Sullbar VA Samson. Jr. Reg #0311 - SOLD
Sammy was kept back from the very first Samson litter born here in 2009. Even at 8 weeks old, he showed some conformational characteristics that appealed to us. He seemed just a bit longer and had great hams at that age. We never quite knew what his father, Samson's, conformation was like as he came to us severely arthritic and is sort of "curled up". We were delighted to see that we made a good choice! Note the very different face. Samson (Sammy's father) was DNA tested and was discovered to be a distinct line of guinea hog. Sammy sheds out completely every year - a unique trait.
May 2013. Sammy was sold to another NH farm so we could introduce a different Samson boar into our breeding program.
Udder Hope Matt (Eddie) Reg #2381 - DOB 7/25/2012
Eddie is the newest edition to our farm and arrived here in early October 2012. Bred by one of our earlier guinea hog customers, Eddie's sow had been bred to a Samson son here last year and, in our opinion, it is time to "breed out a bit" while keeping Samson in the mix. Eddie has a wonderful personality and is developing the body type of Samson with good bone, well-defined hams and he is blue black with a Mohawk! He was bred with Lucy, and his good nature and calm demeanor was passed along to his first litter as were the great hams they both have! Eddy photos to come!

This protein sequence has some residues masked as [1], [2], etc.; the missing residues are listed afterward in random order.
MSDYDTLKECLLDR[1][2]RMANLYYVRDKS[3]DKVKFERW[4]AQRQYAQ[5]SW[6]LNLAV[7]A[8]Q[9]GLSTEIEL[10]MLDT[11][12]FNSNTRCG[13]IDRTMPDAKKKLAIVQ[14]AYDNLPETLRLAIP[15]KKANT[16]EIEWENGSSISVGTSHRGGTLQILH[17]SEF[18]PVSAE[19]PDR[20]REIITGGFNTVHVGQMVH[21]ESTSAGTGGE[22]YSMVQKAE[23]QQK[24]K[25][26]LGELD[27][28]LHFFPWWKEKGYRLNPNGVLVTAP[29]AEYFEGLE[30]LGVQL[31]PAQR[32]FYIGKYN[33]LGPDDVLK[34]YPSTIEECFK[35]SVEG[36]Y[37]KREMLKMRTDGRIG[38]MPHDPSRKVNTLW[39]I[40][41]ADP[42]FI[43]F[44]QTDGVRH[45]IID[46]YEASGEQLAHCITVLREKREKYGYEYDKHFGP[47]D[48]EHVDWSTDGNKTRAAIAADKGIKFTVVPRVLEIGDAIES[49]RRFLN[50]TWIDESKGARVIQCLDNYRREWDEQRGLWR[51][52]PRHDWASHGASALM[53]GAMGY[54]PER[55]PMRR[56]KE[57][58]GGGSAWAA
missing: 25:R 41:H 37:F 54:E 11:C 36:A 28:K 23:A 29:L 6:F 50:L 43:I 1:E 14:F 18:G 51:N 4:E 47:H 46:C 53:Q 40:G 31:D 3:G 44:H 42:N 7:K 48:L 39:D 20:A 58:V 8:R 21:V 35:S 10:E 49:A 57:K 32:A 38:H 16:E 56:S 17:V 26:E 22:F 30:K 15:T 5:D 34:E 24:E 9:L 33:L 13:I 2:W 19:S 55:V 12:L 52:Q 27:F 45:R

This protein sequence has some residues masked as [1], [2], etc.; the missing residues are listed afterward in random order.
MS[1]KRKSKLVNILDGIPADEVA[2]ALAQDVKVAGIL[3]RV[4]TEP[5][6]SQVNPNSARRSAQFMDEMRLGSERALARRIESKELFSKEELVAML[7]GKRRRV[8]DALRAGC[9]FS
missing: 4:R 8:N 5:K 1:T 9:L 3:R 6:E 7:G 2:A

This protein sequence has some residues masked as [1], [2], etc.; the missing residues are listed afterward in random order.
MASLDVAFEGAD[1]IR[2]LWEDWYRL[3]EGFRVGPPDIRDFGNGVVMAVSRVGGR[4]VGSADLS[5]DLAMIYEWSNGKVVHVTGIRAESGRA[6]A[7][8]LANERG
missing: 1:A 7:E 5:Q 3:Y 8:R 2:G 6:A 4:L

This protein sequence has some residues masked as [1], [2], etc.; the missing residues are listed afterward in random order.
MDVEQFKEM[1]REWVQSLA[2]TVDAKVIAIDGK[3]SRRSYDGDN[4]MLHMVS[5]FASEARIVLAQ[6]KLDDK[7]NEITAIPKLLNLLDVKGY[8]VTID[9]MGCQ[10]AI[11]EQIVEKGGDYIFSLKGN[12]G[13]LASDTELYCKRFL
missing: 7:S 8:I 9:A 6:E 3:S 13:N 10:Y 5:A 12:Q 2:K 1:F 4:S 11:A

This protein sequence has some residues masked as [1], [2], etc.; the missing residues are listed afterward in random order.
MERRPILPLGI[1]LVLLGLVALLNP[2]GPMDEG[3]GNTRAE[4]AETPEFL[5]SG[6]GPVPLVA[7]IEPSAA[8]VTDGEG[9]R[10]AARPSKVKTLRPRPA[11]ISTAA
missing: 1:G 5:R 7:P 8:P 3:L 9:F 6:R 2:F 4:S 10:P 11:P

"George", as we called him, was influential in our breeding program and is in the lineage of many, many piglets that left here. He was sold but we like to keep his ALBC winning photo here for anyone who is interested in what he looked like.
We added Little Girl to our 2009 breeding program. She is a strong Nebraska line hog and sports the shaggier ears of some of those hogs. We purchased Little Girl from the Beardsley Zoo in CT. She was bred to Samson and had her first litter of 8 healthy piglets in 2009. She has been bred to Samson's son, Sammy, for March 2013 piglets. Strengthen your Nebraska lines! Little Girl is extremely friendly (she has to sleep on your foot), as she was bottle fed and handled daily by her early keepers. Little Girl was sold to a NH farm along with Sammy in May 2013. She is friendly and a fabulous sow!